Continuous Design

http://groups.yahoo.com/group/testdrivendevelopment/message/156

"Indeed, we have taken to experimenting with different "memes" for the XP practices with different people to combat the sometimes "extreme" reactions we get when dealing with many of the folks we encounter in our (largely conservative, blue chip) clients. For example, we say "continuous design" instead of no BDUF. We describe the Planning game as "parallel analysis". Perhaps because we are Canadian :-} we have found that toning down the extreme rhetoric has helped in acceptance of the process at our clients. Be sure that we still adhere to the practices -- we just talk about them differently."

I think ContinuousDesign is a good antonym for BigDesignUpFront (better than DesignAsYouGo). --PaulChisholm

I like it. It's like StructuredProgramming. Nobody's going to say ContinuousDesign is a bad idea, or they'd be promoting discontinuous design, which sounds dumb.
The reluctance of agile methods to do BigDesignUpFront has led some to say, "See, they say they don't do design!"
 Clearly false; but what do agile practitioners do instead?

Design As You Go : A phrase that's appeared in a few articles on XP. That sounds right - a little design here, a little design there, some design decisions made during unit test construction, some made during coding - and sounds as if it could be an appropriate antonym to BigDesignUpFront. (Later: A quick Google Groups search of Newnews suggests "design as you go" is used as a pejorative, as a synonym for "no design," by XP opponents. Not encouraging. Perhaps "real design as you go"? Hmmm)

There's still one unnamed distinction. BigDesignUpFront results in a big design artifact (VictorianNovel?). ContinuousDesign does not usually involve lots of little incremental change to some design artifact(s). AlistairCockburn has said (I believe) that scaling up organization size requires additional artifacts for communications. I don't know how that's addressed by ContinuousDesign (or the various agile methods). For small enough groups, including most or all that have practiced ExtremeProgramming, it appears to be possible to use the unit tests and source code as sufficient design artifacts. -- PaulChisholm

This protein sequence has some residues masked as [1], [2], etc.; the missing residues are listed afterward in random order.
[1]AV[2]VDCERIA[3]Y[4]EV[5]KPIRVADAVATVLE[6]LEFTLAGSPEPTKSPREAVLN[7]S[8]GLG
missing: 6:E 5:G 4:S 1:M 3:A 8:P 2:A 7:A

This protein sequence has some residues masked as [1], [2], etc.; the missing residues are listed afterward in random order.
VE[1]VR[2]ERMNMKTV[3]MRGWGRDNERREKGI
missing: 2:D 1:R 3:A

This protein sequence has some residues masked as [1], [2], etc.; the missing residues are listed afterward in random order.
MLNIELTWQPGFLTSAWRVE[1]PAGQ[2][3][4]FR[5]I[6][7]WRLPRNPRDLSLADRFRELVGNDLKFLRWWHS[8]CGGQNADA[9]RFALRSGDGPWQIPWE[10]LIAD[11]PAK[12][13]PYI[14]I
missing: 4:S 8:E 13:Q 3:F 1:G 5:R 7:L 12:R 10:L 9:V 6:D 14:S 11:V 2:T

Good catch. Perhaps the generation of artifacts is handled with ScottAmbler's AgileModeling. I'm not that familiar with it. PleaseComment.

Likely because BigDesignUpFront is given as the only alternative to XP style ContinuousDesign. This not the case. It's quite possible to create a strategy, fill out the tactical positions, and the execute the implementation without resorting to BigDesign or LittleDesign?.
Pulling one out of my magical BuzzWord hat -- how about JustInTimeDesign? Marketing-types ought to go ape over that one. [After noticing the page already existed: Damn, looks like someone beat me to it by a few years...]
I stumbled across the phrase ContinuousDesign and like it better than my previous suggestion (DesignAsYouGo). I'm tempted to refactor that whole discussion over there. Maybe later. --PaulChisholm (later: thanks to whoever did this!)
I'm fairly new to this Extreme stuff; but what I've seen seems to coincide with my thoughts from the first time I read about refactoring. If refactoring becomes simpler than up-front design, then design becomes a burden. -- DaveWhipp
I wrote a paper on ContinuousDesign which was published in IEEE Software. It's available on MartinFowler's website at http://www.martinfowler.com/ieeeSoftware/continuousDesign.pdf. I was looking for an alternative to "evolutionary design" and "emergent design" and settled on Continual Design. At the last moment before publication, I changed it to Continuous Design. Later, I discovered this page... happy coincidence. It makes me think "continuous design" is a good name for what we do. --JimShore

My old English teacher would have been proud of you, for you would have discriminated finely (or "nicely" as he might have said, with a wry grin) between the two words. He would admonish you to beware, however: since the distinction is a subtle one that is lost upon most people, one should avoid relying upon it. I'm tempted to aver that he would have preferred the term IncrementalDesign?: less accurate, perhaps, than AmeliorativeDesign?, but far more accessible.
see AgileModeling, TestDrivenAnalysisAndDesign, DesignAsYouGo
CategoryPlanning CategoryAnalysis CategoryTime

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